This Women's Day ([/owa/]March 8), we will have varied issues to celebrate. Women empowerment, though, remains a vital issue.
Exactly two weeks on, we will be celebrating the World Water Day ([/owa/]March 22). Have we ever thought that providing access to clean drinking water and improving inadequate sanitation facilities are some important issues for women's empowerment?
Women and girls continue to be affected by the lack of access to water and sanitation facilities. They bear the primary responsibility for collection of water, especially in rural communities. They walk miles, carry heavy burden and wait for hours to fulfil their need of water for drinking, washing, cooking, cleaning, animal husbandry etc. This is time not spent in income-generation activities or girls attending school. Therefore, there is loss of opportunity in availing education, skills and knowledge outside their traditional roles. This contributes to their weaker economic status.
Women also suffer from lack of adequate sanitation facilties. This impinges not just on their health but also on 'dignity' and 'safety'. In our villages, there are schools that have toilets but girls come back home during lunch as there is no water in these. Non-availability of clean water at child-birth has often resulted in child and maternal mortality.
Access to clean and nearby sources of water, thus, empowers women to become self-reliant, save their future, take care of their families and help improve the country's economy. Jal Shakti (Water Power) is the basis of Nari Shakti (Women Empowerment).
This premise is what marked Navjyoti India Foundation's celebrations to mark Women's Day, as part of its rural development program.
More than 250 women from 40 villages of Sohna Block, district Gurgaon, assembled at Navjyoti's Naya Gaon campus and conducted 'Pani Panchyat' (a water council). The agenda was to prepare their action plan, be ready for the monsoon and empower themselves.
Pani Police: Women's water literacy initiative
"Imagine that your children go to school without bathing everyday and they take shower only once a month," asked Rahul Gupta, head of the rural development programme, of the women. Another scenario was given, "What if we assemble here in five years and all smell filthy as we did not have water to bathe."
The women laughed, initially.
Yet another example was quoted, "Today the rate of gold is Rs 30,000 per few grams, what if one bottle of water costs Rs 15,000 in 2020?" Immediately, a woman responded "Sona nahi, pani chahiye (…we do not need gold but need water). By this time, the women had realised the value of water is more than gold.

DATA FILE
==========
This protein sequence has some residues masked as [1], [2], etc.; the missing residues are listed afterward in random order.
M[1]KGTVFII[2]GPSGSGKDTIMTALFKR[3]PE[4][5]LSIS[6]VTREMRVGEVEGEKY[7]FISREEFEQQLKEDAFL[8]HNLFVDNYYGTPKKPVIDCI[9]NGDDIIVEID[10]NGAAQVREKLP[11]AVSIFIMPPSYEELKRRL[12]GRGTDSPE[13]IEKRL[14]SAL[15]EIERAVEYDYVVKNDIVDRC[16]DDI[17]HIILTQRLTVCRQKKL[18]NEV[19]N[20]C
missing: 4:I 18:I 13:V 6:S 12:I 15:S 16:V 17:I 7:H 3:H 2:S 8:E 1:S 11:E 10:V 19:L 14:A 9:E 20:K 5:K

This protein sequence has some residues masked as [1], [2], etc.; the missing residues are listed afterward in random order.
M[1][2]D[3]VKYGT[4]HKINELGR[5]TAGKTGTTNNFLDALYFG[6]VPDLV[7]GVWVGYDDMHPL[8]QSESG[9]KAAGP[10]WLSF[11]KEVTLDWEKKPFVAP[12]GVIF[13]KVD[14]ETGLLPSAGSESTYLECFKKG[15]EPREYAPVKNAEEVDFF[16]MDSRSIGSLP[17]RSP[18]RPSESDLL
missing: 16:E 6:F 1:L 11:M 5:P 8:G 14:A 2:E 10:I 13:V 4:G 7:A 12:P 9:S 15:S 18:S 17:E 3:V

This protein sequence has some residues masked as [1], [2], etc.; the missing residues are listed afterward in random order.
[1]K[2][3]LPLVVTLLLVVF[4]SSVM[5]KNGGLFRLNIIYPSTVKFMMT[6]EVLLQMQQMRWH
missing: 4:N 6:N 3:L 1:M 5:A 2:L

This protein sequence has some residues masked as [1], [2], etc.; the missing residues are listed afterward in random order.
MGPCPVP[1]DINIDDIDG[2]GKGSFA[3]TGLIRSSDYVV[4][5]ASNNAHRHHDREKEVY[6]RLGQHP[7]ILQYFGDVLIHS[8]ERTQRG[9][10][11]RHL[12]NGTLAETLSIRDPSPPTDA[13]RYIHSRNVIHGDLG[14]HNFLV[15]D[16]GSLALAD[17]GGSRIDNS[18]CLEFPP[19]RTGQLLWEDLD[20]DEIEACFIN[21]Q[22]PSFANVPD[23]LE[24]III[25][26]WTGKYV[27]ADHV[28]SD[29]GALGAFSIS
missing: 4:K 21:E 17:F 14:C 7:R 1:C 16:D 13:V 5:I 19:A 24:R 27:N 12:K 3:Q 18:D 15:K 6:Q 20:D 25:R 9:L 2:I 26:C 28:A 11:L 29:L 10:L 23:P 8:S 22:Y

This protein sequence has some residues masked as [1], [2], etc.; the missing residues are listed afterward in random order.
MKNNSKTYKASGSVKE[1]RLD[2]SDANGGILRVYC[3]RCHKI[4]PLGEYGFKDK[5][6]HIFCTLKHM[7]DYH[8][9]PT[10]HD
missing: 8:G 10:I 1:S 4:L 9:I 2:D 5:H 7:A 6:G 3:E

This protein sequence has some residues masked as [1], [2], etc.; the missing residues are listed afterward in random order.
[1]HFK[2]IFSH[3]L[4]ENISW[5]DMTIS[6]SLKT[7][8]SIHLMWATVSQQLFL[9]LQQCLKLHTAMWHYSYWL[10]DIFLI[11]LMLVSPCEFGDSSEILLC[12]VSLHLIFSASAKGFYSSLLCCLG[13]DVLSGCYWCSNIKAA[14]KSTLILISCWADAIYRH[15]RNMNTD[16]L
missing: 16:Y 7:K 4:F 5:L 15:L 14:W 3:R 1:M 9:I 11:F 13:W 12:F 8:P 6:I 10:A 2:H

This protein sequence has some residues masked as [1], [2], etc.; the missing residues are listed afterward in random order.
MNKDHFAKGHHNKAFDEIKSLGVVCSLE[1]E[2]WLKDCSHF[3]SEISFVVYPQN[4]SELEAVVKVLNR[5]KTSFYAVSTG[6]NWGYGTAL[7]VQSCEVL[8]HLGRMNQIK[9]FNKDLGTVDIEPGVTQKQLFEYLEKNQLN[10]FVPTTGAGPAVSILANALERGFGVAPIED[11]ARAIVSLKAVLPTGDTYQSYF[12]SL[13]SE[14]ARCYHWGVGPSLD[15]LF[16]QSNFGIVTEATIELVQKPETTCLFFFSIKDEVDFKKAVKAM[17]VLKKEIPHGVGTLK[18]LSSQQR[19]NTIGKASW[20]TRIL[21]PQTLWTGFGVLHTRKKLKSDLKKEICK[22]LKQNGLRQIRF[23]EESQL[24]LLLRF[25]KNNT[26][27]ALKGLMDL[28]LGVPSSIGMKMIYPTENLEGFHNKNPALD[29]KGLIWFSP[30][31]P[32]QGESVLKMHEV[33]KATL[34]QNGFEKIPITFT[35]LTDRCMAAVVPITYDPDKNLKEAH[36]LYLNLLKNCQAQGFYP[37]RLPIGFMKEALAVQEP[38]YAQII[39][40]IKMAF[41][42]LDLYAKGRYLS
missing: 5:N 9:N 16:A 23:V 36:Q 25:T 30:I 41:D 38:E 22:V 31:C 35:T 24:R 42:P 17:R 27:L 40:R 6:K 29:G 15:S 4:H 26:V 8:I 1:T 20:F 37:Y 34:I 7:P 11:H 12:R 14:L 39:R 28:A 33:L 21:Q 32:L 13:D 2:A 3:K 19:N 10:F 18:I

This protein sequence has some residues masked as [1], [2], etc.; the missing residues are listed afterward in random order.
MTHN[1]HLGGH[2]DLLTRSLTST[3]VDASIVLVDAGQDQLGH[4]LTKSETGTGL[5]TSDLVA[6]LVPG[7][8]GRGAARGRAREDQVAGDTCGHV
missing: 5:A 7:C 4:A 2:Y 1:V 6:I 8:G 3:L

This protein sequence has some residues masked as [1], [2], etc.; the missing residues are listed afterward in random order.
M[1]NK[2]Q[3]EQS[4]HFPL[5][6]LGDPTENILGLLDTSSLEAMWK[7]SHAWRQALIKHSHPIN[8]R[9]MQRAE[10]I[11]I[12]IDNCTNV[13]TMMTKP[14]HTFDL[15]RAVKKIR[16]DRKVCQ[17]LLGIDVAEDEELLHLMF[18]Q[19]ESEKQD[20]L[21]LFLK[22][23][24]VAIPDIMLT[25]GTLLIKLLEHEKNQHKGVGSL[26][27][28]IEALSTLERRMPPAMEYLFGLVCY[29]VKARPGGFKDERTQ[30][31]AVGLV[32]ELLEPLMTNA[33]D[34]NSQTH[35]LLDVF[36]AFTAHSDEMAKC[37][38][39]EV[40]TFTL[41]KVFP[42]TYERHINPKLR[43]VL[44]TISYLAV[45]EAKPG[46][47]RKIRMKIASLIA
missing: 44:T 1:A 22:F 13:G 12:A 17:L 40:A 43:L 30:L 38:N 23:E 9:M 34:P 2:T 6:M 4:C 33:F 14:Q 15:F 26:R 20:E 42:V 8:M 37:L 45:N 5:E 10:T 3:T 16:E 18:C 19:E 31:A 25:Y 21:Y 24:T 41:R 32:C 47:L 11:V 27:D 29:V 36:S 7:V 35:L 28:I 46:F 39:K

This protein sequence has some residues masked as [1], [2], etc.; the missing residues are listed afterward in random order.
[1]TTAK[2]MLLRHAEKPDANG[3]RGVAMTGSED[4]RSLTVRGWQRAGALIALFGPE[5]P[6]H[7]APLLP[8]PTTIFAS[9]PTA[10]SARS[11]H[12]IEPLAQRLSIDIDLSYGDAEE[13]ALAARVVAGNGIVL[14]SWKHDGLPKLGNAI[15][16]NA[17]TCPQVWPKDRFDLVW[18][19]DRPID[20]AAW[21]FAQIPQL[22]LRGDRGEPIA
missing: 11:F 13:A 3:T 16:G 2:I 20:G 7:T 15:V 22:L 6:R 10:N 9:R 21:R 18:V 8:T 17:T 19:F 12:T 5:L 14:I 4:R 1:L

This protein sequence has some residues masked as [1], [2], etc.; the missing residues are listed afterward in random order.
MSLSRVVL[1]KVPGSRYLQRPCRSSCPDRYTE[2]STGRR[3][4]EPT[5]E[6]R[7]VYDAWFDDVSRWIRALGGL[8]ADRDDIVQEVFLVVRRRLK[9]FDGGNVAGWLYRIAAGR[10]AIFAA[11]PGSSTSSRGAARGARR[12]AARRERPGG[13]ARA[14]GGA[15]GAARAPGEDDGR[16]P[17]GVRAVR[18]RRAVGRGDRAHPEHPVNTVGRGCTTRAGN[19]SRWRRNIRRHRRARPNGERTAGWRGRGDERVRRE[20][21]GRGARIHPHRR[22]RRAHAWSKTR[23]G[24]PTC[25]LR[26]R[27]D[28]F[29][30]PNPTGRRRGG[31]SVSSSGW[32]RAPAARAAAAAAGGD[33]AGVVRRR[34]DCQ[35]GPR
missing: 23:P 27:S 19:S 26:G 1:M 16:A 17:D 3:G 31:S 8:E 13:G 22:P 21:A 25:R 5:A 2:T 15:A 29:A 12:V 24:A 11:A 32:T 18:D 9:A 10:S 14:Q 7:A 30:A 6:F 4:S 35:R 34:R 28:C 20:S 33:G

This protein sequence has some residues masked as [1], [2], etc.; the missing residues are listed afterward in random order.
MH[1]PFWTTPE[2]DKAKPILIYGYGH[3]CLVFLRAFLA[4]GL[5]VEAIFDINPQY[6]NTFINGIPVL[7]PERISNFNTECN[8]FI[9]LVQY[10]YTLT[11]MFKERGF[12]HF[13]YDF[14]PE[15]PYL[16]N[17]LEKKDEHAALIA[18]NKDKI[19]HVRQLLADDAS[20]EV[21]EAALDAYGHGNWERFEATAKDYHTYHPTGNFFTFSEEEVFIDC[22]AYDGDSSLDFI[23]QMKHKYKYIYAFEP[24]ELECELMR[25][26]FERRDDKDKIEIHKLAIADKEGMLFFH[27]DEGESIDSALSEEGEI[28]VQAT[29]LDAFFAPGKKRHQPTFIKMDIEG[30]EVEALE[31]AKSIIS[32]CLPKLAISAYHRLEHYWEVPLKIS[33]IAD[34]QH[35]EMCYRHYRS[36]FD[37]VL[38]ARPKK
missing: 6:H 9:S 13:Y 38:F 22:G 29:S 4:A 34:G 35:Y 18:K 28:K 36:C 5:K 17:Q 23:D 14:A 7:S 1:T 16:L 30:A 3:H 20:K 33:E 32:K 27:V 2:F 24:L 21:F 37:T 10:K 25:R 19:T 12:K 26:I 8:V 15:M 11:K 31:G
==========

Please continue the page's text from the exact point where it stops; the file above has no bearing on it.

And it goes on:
One of the women said that 25,000 litres of water was being wasted everyday in their village as the taps leak profusely, when electricity comes in i.e. approximately 90 lakh litres of water in an year goes unused. They calculated that if the cost of 1 litre of bottle is Rs 15, they were wasting Rs 3.75 lakh every day. The women decided to form 'Pani Police' (water police) and start a helpline number. Anyone can call on the number, if they notice wastage of water, whether during construction of houses, or because of taps running at homes. The women will together visit that area and start Bhakti, i.e. sing spiritual songs. Twenty five women leaders were elected by them who would lead the initiative of Pani Policeand also generate awareness through distribution of handbills.
The women brainstormed and exchanged the good practices being implemented at their homes. An action plan emerged, ranging from water awareness programmes, optimal utilisation of water, reuse of water for plants and mopping, rooftop harvesting at home and saving every drop of water. They were taught to prepare their land ready for rainwater harvesting, so that the underground water was recharged.
The women pledged that they will not let drought come in Gurgaon, which is heading towards one in years ahead!
Hope for future generations
All NGOs must take such initiatives to mobilise women to come together and address their specific needs for water and sanitation. Women have the strength and courage to transform their families and communities. Banks can provide special loans to women encourage roof-top harvesting and construction of toilets. Special loans for women, at easier rates, can be provided. The government has schemes targeting water, but these officers must tie-up with local NGOs and participate for effective implementation. Schemes such as MGNREGA can be linked with construction of check-dams and other watershed management projects. Projects on water can be successful and sustainable only if women are actively involved to voice concerns and help themselves. These concerted efforts can take us a step closer to end the water crisis and provide hope for future generations. Providing water for women will result in improved literacy level among them, better health facilities, and improved socio-economic opportunity.
Soon after the event I recall tweeting, "What we did in Navjyoti is the primary work of local government officials. However, they neither work on Sundays nor do they bring people together on other days."
Women power is enhanced by right to water! The challenge is how does she get it?
(With Chandni Taneja, executive director, Navjyoti India Foundation)